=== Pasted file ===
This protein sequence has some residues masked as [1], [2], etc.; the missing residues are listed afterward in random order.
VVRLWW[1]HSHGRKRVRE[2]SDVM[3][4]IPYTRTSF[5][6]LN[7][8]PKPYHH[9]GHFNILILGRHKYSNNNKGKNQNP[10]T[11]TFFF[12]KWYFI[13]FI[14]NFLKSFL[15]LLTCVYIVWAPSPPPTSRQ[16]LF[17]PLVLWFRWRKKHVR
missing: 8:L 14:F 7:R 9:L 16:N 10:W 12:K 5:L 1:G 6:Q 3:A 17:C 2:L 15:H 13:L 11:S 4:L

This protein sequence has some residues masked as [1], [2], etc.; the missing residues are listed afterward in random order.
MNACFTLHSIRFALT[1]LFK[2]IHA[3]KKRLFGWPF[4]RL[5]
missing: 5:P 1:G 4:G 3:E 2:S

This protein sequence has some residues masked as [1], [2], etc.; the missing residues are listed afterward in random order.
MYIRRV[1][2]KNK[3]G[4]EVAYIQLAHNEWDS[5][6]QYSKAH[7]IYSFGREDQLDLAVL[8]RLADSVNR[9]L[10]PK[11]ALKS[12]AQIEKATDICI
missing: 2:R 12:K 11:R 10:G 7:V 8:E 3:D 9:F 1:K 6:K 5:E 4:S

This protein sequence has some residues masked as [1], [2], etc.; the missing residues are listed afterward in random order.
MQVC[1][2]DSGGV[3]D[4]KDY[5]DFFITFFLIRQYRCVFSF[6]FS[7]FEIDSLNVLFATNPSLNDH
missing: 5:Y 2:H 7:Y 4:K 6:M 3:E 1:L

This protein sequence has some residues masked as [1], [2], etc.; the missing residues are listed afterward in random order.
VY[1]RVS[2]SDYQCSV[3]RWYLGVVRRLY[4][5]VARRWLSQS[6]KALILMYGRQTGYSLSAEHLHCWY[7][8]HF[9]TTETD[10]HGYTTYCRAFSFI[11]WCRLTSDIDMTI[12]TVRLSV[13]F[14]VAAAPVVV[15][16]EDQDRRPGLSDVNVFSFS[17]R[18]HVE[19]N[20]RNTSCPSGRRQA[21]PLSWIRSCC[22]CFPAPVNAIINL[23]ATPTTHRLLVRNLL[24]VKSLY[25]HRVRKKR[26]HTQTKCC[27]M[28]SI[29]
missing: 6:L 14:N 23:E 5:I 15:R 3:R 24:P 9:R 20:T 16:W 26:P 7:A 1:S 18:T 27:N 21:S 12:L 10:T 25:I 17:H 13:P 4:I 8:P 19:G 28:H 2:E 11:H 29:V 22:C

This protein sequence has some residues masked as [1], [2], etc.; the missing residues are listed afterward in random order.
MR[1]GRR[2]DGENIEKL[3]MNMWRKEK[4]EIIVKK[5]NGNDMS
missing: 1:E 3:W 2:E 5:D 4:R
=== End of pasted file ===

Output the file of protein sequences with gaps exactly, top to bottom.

This protein sequence has some residues masked as [1], [2], etc.; the missing residues are listed afterward in random order.
VVRLWW[1]HSHGRKRVRE[2]SDVM[3][4]IPYTRTSF[5][6]LN[7][8]PKPYHH[9]GHFNILILGRHKYSNNNKGKNQNP[10]T[11]TFFF[12]KWYFI[13]FI[14]NFLKSFL[15]LLTCVYIVWAPSPPPTSRQ[16]LF[17]PLVLWFRWRKKHVR
missing: 8:L 14:F 7:R 9:L 16:N 10:W 12:K 5:L 1:G 6:Q 3:A 17:C 2:L 15:H 13:L 11:S 4:L

This protein sequence has some residues masked as [1], [2], etc.; the missing residues are listed afterward in random order.
MNACFTLHSIRFALT[1]LFK[2]IHA[3]KKRLFGWPF[4]RL[5]
missing: 5:P 1:G 4:G 3:E 2:S

This protein sequence has some residues masked as [1], [2], etc.; the missing residues are listed afterward in random order.
MYIRRV[1][2]KNK[3]G[4]EVAYIQLAHNEWDS[5][6]QYSKAH[7]IYSFGREDQLDLAVL[8]RLADSVNR[9]L[10]PK[11]ALKS[12]AQIEKATDICI
missing: 2:R 12:K 11:R 10:G 7:V 8:E 3:D 9:F 1:K 6:K 5:E 4:S

This protein sequence has some residues masked as [1], [2], etc.; the missing residues are listed afterward in random order.
MQVC[1][2]DSGGV[3]D[4]KDY[5]DFFITFFLIRQYRCVFSF[6]FS[7]FEIDSLNVLFATNPSLNDH
missing: 5:Y 2:H 7:Y 4:K 6:M 3:E 1:L

This protein sequence has some residues masked as [1], [2], etc.; the missing residues are listed afterward in random order.
VY[1]RVS[2]SDYQCSV[3]RWYLGVVRRLY[4][5]VARRWLSQS[6]KALILMYGRQTGYSLSAEHLHCWY[7][8]HF[9]TTETD[10]HGYTTYCRAFSFI[11]WCRLTSDIDMTI[12]TVRLSV[13]F[14]VAAAPVVV[15][16]EDQDRRPGLSDVNVFSFS[17]R[18]HVE[19]N[20]RNTSCPSGRRQA[21]PLSWIRSCC[22]CFPAPVNAIINL[23]ATPTTHRLLVRNLL[24]VKSLY[25]HRVRKKR[26]HTQTKCC[27]M[28]SI[29]
missing: 6:L 14:N 23:E 5:I 15:R 3:R 24:P 9:R 20:T 16:W 26:P 7:A 1:S 18:T 27:N 21:S 12:L 10:T 25:I 17:H 13:P 4:I 8:P 19:G 28:H 2:E 11:H 29:V 22:C

This protein sequence has some residues masked as [1], [2], etc.; the missing residues are listed afterward in random order.
MR[1]GRR[2]DGENIEKL[3]MNMWRKEK[4]EIIVKK[5]NGNDMS
missing: 1:E 3:W 2:E 5:D 4:R